NeurIPS 2020

Variational Amodal Object Completion

Review 1

Summary and Contributions: The paper proposes a method based on VAE for amodal object completion without ground truth amodal segmentation annotation (achieve via occlusion simulation). The paper also demonstrates application including impainting and instance manipulation.

Strengths: The paper proposes a sound method based on established VAE model for occluded shape encoding and full shape generation. Although the VAE modeling itself is not new (similar to [30]), the paper is able to demonstrate its applicability to the domain of shape segmentation via both qualitative and quantitative evaluation, as well as downstream applications.

Weaknesses: [1] Limited novelty. As mentioned above, the key components of the method has mostly been covered in [30] with the major difference being the **domains** both papers address (3D shape completion for [30] and instance segmentation completion for this paper). That being said, the theoretical contribution of this paper is limited. In addition, the occulusion simulation as a way to generate paired occluded shape-full shape is already well utilized. [2] Lack of comparison to the baseline. There is only one baseline that is compared against in the paper, which is limited. Also a lack of qualitative comparison between the method and the baseline weakens the conclusion that the method is superior not only numerically but also visually. Also the paper only evaluates on the car category of KITTI. Is it possible to evaluate on multiple categories of different amodal shape datasets? As we know the car category is a relative easy one, as cars shapes do not share a lot intra-class variation compared to some other categories. For example, as the method only uses occluded shape as input, it is possible to create synthetic datasets from ShapeNet by rendering into 2D silhouettes, similar to [30]? [3] Further clarification. How are the spatial transformation network learned? What is the supervision? [4] Although demonstrating the downstream application of the method in Section 5.1 is much appreciated as it provides insights into how useful the model is, this section is not very relevant to the central task -- amodal mask completion, because such applications can be done on all methods in this task, and a lack of comparison with baseline method had failed to demonstrate how the proposed method overtakes prior arts in those applications.

Correctness: Yes the claims of contribution as well as the methodology are well evaluated in the paper.

Clarity: Yes the paper is generally welll-written, except for some points to clarify (see Weakness 2 and 3).

Relation to Prior Work: Yes the prior arts and how this paper differentiates from them is detailed in the Related Work section.

Reproducibility: Yes

Additional Feedback: It would be better if the author can provide any insight into why there is only one baseline in comparison. Also the evaluation is limited on which it is hard to evaluate the full performance of the method. === Post rebuttal Firstly I would like to thanks the authors for addressing my concerns! However my major concern still holds as the lack of novelty in the paper. As far as I am concerned all modules in the method has appeared in related tasks (e.g. 3D shape completion is not inherently different from 2D mask completion; where the difference int the models may just be 2D encoder-decoder VS 3D ones, which is a trivial change), and also the key idea of generating synthetic training pairs for this tasks appeared before as occlusion simulation.

Review 2

Summary and Contributions: This paper studies the task of amodal object mask completion. Given the mask of an occluded object, the paper learns a network to complete the mask. To account for the ambiguity in such mask completion, the paper pursues a variational approach. The approach is trained in a stage-wise manner on a combination of occluded and un-occluded object masks. The paper conducts evaluation on the KINS dataset, and shows the effectiveness of the various proposed components, as well as past methods on this task.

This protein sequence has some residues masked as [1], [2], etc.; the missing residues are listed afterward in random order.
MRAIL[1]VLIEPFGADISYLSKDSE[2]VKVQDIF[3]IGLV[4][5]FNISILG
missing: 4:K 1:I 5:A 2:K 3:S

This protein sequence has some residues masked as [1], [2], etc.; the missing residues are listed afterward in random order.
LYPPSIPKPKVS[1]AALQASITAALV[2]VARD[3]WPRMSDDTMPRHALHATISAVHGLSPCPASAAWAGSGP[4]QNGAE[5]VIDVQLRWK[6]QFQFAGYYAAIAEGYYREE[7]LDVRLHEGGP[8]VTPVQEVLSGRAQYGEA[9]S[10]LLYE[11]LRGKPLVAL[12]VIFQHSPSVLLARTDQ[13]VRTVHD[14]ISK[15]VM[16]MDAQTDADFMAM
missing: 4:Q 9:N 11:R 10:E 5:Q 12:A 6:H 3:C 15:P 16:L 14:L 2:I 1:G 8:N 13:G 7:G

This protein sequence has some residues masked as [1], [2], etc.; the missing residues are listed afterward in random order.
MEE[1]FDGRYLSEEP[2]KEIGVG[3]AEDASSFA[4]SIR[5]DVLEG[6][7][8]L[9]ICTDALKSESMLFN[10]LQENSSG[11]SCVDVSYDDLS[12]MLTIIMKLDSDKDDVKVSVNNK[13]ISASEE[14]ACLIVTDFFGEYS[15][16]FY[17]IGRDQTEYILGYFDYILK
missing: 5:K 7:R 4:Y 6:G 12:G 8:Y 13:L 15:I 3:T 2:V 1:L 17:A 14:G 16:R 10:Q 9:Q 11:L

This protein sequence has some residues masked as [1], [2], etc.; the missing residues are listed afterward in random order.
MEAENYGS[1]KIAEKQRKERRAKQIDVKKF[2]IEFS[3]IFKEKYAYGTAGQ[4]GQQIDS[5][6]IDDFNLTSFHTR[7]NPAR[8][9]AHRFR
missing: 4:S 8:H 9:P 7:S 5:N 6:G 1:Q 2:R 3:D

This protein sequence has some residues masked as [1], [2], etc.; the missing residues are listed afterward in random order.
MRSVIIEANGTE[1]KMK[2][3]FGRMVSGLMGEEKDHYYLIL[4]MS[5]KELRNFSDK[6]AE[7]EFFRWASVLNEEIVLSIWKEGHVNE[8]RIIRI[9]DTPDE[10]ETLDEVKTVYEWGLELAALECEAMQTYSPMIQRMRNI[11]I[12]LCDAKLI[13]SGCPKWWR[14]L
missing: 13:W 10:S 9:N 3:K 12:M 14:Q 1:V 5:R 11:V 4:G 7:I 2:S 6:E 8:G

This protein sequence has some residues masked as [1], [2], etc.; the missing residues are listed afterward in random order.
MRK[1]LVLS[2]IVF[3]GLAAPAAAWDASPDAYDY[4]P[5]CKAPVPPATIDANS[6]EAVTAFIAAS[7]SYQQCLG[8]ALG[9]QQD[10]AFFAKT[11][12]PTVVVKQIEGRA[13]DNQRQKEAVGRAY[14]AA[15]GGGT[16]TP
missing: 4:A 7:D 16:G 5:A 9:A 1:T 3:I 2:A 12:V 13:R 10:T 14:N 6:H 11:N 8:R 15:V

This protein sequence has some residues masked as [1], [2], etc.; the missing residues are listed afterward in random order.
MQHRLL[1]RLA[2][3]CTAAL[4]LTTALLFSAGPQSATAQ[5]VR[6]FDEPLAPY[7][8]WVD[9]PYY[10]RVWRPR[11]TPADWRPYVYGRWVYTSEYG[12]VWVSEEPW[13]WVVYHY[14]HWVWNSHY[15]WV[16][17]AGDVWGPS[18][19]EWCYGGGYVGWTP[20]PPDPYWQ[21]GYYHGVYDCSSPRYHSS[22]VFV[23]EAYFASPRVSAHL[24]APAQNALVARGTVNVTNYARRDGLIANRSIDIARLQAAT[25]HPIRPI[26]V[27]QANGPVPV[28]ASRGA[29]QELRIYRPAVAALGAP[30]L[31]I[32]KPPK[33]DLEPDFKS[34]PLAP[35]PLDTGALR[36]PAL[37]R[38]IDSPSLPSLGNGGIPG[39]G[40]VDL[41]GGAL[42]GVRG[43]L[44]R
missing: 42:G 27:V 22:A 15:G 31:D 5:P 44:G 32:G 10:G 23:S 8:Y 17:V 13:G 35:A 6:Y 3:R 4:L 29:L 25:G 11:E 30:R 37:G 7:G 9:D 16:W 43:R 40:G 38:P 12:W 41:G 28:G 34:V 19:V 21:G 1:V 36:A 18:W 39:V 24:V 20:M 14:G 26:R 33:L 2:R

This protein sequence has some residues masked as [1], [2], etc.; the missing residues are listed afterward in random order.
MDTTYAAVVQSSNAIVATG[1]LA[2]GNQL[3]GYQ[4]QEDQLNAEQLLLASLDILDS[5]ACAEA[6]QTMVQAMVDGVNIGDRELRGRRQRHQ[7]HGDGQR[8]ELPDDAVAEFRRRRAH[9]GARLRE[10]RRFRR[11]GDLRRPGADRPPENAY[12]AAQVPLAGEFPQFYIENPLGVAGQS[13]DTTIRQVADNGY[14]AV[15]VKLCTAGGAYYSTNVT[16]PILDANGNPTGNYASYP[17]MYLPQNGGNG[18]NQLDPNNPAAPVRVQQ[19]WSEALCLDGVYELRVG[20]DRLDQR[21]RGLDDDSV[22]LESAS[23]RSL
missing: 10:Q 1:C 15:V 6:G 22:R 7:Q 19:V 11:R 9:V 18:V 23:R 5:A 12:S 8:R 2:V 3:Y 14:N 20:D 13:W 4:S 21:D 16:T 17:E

Strengths: The paper is well-written. Experimental evaluation uses latest datasets for the problem being studied.

Weaknesses: 1. Limited novelty, The paper applies and adapts standard ideas in the field for the application of amodal mask completion. As such, the paper has limited novelty. Furthermore, the application being considered is only mildly interesting (more on this in the next point). 2. While amodal instance completion (predicting the occluded pixels) is an interesting problem. The problem of predicting the amodal instance segmentation from partially occluded object is also interesting. The problem of predicting the full mask from a partial mask, in my view, is less interesting. All applications that the paper considers, have the appearance of the occluded object available, and it is a natural question as to why that information is being thrown away. Thus, I find the application inadequately motivated. In fact, if the appearance in the occluded mask is taken into account, it is also possible that the problem in fact simplifies -- there is likely less ambiguity when appearance is taken into account, than when it is not. 3. No quantitative evaluation for prediction of different modes. The paper motivated the use of a variational approach, so as to be able to make multiple predictions in case of ambiguities. The paper only presents a few qualitative examples.

Correctness: Looks correct

Clarity: Paper is well written.

Relation to Prior Work: Paper presents a thorough related work survey.

Reproducibility: Yes

Additional Feedback: == Post-Rebuttal == Thanks for your response, and for providing additional experiments. I still feel that the total novelty (technique + application) is low. Rebuttal states that proposed approach is an application of existing methodology (thus, not novel). The paper would still have been worth accepting if the application being tackled was interesting, and experiments were thorough and brought out new insights. In my view, this is not the case. I don't know what new knowledge I should take back from the paper. Rebuttal claims a novel training strategy to be a contribution. I don't find the novel training strategy principled. It comprises of multiple stages of training, which as far as I understand, requires a dataset of amodal masks.

Review 3